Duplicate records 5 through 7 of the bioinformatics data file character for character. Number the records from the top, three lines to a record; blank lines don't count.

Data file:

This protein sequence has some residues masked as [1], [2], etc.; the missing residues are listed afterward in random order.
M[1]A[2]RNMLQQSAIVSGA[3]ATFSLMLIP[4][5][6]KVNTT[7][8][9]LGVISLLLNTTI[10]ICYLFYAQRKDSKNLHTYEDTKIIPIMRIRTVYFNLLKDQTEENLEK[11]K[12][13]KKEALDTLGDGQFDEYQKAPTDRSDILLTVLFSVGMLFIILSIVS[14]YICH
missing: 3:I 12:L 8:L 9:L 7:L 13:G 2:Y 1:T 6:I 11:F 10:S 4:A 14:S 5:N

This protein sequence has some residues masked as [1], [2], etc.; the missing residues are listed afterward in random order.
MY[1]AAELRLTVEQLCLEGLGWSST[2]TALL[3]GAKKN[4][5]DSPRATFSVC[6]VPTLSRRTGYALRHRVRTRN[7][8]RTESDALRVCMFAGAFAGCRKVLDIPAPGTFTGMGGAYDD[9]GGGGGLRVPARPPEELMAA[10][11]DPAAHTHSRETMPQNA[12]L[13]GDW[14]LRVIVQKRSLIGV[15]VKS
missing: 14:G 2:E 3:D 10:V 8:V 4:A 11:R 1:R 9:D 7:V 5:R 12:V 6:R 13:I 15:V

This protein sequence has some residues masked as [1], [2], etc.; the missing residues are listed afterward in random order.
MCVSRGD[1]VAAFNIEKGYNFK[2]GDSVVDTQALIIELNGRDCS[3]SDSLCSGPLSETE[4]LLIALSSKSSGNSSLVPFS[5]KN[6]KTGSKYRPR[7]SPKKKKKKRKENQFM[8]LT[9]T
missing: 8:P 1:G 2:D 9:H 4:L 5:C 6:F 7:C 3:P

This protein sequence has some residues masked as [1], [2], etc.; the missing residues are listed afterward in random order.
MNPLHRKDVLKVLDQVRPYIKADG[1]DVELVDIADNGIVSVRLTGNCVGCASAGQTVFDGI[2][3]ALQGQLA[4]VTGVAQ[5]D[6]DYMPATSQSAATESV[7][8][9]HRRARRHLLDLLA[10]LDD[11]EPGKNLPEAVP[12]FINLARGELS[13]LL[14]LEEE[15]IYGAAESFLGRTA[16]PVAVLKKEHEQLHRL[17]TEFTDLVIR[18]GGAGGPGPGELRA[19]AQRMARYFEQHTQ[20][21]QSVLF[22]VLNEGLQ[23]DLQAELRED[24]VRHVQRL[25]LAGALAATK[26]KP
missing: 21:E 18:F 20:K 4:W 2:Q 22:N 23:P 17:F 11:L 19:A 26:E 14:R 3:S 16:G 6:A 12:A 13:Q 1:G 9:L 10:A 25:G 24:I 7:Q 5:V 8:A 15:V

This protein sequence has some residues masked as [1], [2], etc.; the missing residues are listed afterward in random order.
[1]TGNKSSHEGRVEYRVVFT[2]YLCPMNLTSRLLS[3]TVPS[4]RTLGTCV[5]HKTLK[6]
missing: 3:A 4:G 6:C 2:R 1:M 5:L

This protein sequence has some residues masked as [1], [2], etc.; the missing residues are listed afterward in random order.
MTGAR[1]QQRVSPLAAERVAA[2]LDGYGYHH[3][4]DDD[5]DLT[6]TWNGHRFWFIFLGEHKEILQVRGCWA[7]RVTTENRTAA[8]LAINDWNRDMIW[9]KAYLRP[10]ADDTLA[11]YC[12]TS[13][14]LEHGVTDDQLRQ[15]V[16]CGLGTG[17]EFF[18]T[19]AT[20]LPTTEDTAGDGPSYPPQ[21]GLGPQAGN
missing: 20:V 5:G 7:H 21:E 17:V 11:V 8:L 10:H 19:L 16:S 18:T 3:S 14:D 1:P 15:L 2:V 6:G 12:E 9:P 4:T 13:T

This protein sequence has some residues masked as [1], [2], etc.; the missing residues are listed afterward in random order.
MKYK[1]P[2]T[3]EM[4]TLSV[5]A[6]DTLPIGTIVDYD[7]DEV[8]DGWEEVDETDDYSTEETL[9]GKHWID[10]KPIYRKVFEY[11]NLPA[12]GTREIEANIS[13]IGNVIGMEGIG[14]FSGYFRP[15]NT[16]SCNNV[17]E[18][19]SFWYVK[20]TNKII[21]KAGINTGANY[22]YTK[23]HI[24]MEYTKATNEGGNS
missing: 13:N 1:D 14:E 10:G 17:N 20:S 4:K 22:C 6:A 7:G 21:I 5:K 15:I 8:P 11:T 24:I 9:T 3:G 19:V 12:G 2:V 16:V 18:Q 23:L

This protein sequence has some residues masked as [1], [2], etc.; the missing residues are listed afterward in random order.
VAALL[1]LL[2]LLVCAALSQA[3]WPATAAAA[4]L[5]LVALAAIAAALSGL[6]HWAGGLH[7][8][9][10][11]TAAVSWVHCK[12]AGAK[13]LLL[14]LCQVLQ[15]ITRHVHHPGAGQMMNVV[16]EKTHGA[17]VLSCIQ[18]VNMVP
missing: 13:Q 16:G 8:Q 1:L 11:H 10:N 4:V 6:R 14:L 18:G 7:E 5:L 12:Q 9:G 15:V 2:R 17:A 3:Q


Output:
This protein sequence has some residues masked as [1], [2], etc.; the missing residues are listed afterward in random order.
[1]TGNKSSHEGRVEYRVVFT[2]YLCPMNLTSRLLS[3]TVPS[4]RTLGTCV[5]HKTLK[6]
missing: 3:A 4:G 6:C 2:R 1:M 5:L

This protein sequence has some residues masked as [1], [2], etc.; the missing residues are listed afterward in random order.
MTGAR[1]QQRVSPLAAERVAA[2]LDGYGYHH[3][4]DDD[5]DLT[6]TWNGHRFWFIFLGEHKEILQVRGCWA[7]RVTTENRTAA[8]LAINDWNRDMIW[9]KAYLRP[10]ADDTLA[11]YC[12]TS[13][14]LEHGVTDDQLRQ[15]V[16]CGLGTG[17]EFF[18]T[19]AT[20]LPTTEDTAGDGPSYPPQ[21]GLGPQAGN
missing: 20:V 5:G 7:H 21:E 17:V 11:V 8:L 10:H 19:L 16:S 18:T 3:S 14:D 1:P 15:L 2:V 6:G 12:E 9:P 4:T 13:T

This protein sequence has some residues masked as [1], [2], etc.; the missing residues are listed afterward in random order.
MKYK[1]P[2]T[3]EM[4]TLSV[5]A[6]DTLPIGTIVDYD[7]DEV[8]DGWEEVDETDDYSTEETL[9]GKHWID[10]KPIYRKVFEY[11]NLPA[12]GTREIEANIS[13]IGNVIGMEGIG[14]FSGYFRP[15]NT[16]SCNNV[17]E[18][19]SFWYVK[20]TNKII[21]KAGINTGANY[22]YTK[23]HI[24]MEYTKATNEGGNS
missing: 13:N 1:D 14:E 10:G 17:N 20:S 4:K 22:C 6:A 7:G 21:I 5:K 15:I 8:P 11:T 24:I 9:T 3:G 19:V 12:G 2:V 16:V 18:Q 23:L